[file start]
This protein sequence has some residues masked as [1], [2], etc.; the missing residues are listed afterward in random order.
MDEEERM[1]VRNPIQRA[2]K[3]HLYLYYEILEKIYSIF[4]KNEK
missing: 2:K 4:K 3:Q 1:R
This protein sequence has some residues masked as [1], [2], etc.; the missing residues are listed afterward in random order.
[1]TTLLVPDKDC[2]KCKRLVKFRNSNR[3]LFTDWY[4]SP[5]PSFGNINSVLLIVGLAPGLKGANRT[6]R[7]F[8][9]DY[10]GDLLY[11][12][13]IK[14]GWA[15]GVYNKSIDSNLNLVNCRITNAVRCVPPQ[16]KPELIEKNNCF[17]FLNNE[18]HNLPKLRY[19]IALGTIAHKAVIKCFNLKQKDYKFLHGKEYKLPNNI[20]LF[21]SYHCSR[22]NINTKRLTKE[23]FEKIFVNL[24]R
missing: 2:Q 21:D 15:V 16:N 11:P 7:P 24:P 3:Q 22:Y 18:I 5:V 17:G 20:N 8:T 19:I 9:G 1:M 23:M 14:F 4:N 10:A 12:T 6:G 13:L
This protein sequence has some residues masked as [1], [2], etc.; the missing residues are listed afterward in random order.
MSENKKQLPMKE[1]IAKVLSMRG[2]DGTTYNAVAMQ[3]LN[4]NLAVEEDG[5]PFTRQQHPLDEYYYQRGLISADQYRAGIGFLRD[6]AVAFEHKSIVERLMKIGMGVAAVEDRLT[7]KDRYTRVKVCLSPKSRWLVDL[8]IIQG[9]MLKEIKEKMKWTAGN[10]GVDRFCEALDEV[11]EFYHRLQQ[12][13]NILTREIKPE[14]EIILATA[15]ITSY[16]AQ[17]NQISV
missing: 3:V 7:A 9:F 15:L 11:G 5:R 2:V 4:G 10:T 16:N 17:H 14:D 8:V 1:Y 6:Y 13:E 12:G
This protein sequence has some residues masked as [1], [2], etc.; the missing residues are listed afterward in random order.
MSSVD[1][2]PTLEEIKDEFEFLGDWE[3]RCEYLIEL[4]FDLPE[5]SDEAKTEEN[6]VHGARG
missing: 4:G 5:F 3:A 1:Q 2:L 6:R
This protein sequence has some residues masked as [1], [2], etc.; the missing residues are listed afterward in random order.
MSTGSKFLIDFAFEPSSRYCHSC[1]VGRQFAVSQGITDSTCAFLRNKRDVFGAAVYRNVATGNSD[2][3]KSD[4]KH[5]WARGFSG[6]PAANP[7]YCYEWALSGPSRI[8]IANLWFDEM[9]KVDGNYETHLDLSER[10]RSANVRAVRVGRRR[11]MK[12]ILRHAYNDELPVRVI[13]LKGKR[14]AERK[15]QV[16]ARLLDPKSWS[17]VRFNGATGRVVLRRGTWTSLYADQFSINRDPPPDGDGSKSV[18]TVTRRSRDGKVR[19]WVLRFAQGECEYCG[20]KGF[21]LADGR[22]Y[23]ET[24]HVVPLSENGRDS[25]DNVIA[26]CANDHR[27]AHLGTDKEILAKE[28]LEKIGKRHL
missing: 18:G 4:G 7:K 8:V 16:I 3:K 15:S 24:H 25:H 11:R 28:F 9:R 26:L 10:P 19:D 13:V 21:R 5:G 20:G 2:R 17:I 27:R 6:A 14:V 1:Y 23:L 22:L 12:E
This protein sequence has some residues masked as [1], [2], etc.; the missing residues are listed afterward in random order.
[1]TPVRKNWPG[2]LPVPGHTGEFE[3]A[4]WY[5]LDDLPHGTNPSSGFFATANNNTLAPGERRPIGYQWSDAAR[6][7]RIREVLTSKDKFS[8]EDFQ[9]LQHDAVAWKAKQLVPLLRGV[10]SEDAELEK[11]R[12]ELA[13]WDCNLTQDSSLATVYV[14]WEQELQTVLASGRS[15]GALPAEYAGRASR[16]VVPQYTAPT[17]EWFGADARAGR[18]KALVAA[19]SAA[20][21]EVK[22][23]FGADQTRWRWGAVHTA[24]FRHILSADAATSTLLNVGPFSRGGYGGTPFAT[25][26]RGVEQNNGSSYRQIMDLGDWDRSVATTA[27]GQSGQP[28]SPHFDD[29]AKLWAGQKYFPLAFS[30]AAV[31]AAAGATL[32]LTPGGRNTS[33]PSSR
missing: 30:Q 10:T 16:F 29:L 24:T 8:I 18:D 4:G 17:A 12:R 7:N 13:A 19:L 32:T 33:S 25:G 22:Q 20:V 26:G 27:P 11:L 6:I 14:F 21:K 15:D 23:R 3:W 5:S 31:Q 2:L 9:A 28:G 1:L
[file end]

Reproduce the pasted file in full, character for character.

This protein sequence has some residues masked as [1], [2], etc.; the missing residues are listed afterward in random order.
MDEEERM[1]VRNPIQRA[2]K[3]HLYLYYEILEKIYSIF[4]KNEK
missing: 2:K 4:K 3:Q 1:R
This protein sequence has some residues masked as [1], [2], etc.; the missing residues are listed afterward in random order.
[1]TTLLVPDKDC[2]KCKRLVKFRNSNR[3]LFTDWY[4]SP[5]PSFGNINSVLLIVGLAPGLKGANRT[6]R[7]F[8][9]DY[10]GDLLY[11][12][13]IK[14]GWA[15]GVYNKSIDSNLNLVNCRITNAVRCVPPQ[16]KPELIEKNNCF[17]FLNNE[18]HNLPKLRY[19]IALGTIAHKAVIKCFNLKQKDYKFLHGKEYKLPNNI[20]LF[21]SYHCSR[22]NINTKRLTKE[23]FEKIFVNL[24]R
missing: 2:Q 21:D 15:V 16:N 11:P 7:P 24:P 3:Q 22:Y 18:I 5:V 17:G 20:N 8:T 19:I 9:G 1:M 23:M 14:F 4:N 10:A 12:T 6:G 13:L
This protein sequence has some residues masked as [1], [2], etc.; the missing residues are listed afterward in random order.
MSENKKQLPMKE[1]IAKVLSMRG[2]DGTTYNAVAMQ[3]LN[4]NLAVEEDG[5]PFTRQQHPLDEYYYQRGLISADQYRAGIGFLRD[6]AVAFEHKSIVERLMKIGMGVAAVEDRLT[7]KDRYTRVKVCLSPKSRWLVDL[8]IIQG[9]MLKEIKEKMKWTAGN[10]GVDRFCEALDEV[11]EFYHRLQQ[12][13]NILTREIKPE[14]EIILATA[15]ITSY[16]AQ[17]NQISV
missing: 3:V 7:A 9:F 15:L 11:G 5:R 2:V 4:G 10:T 16:N 17:H 14:D 8:V 1:Y 6:Y 13:E 12:G
This protein sequence has some residues masked as [1], [2], etc.; the missing residues are listed afterward in random order.
MSSVD[1][2]PTLEEIKDEFEFLGDWE[3]RCEYLIEL[4]FDLPE[5]SDEAKTEEN[6]VHGARG
missing: 4:G 5:F 3:A 1:Q 2:L 6:R
This protein sequence has some residues masked as [1], [2], etc.; the missing residues are listed afterward in random order.
MSTGSKFLIDFAFEPSSRYCHSC[1]VGRQFAVSQGITDSTCAFLRNKRDVFGAAVYRNVATGNSD[2][3]KSD[4]KH[5]WARGFSG[6]PAANP[7]YCYEWALSGPSRI[8]IANLWFDEM[9]KVDGNYETHLDLSER[10]RSANVRAVRVGRRR[11]MK[12]ILRHAYNDELPVRVI[13]LKGKR[14]AERK[15]QV[16]ARLLDPKSWS[17]VRFNGATGRVVLRRGTWTSLYADQFSINRDPPPDGDGSKSV[18]TVTRRSRDGKVR[19]WVLRFAQGECEYCG[20]KGF[21]LADGR[22]Y[23]ET[24]HVVPLSENGRDS[25]DNVIA[26]CANDHR[27]AHLGTDKEILAKE[28]LEKIGKRHL
missing: 18:G 4:G 7:K 8:V 16:I 3:K 15:S 24:H 25:H 11:R 28:F 9:R 26:L 10:P 19:D 13:V 21:R 5:G 20:G 2:R 17:I 27:R 6:A 14:V 1:Y 23:L 22:L 12:E
This protein sequence has some residues masked as [1], [2], etc.; the missing residues are listed afterward in random order.
[1]TPVRKNWPG[2]LPVPGHTGEFE[3]A[4]WY[5]LDDLPHGTNPSSGFFATANNNTLAPGERRPIGYQWSDAAR[6][7]RIREVLTSKDKFS[8]EDFQ[9]LQHDAVAWKAKQLVPLLRGV[10]SEDAELEK[11]R[12]ELA[13]WDCNLTQDSSLATVYV[14]WEQELQTVLASGRS[15]GALPAEYAGRASR[16]VVPQYTAPT[17]EWFGADARAGR[18]KALVAA[19]SAA[20][21]EVK[22][23]FGADQTRWRWGAVHTA[24]FRHILSADAATSTLLNVGPFSRGGYGGTPFAT[25][26]RGVEQNNGSSYRQIMDLGDWDRSVATTA[27]GQSGQP[28]SPHFDD[29]AKLWAGQKYFPLAFS[30]AAV[31]AAAGATL[32]LTPGGRNTS[33]PSSR
missing: 30:Q 10:T 16:F 29:L 24:T 8:I 18:D 4:G 17:A 12:R 7:N 13:A 19:L 32:T 33:S 25:G 22:Q 20:V 26:G 27:P 11:L 6:I 14:F 21:K 15:D 23:R 3:W 5:S 31:Q 2:L 9:A 28:G 1:L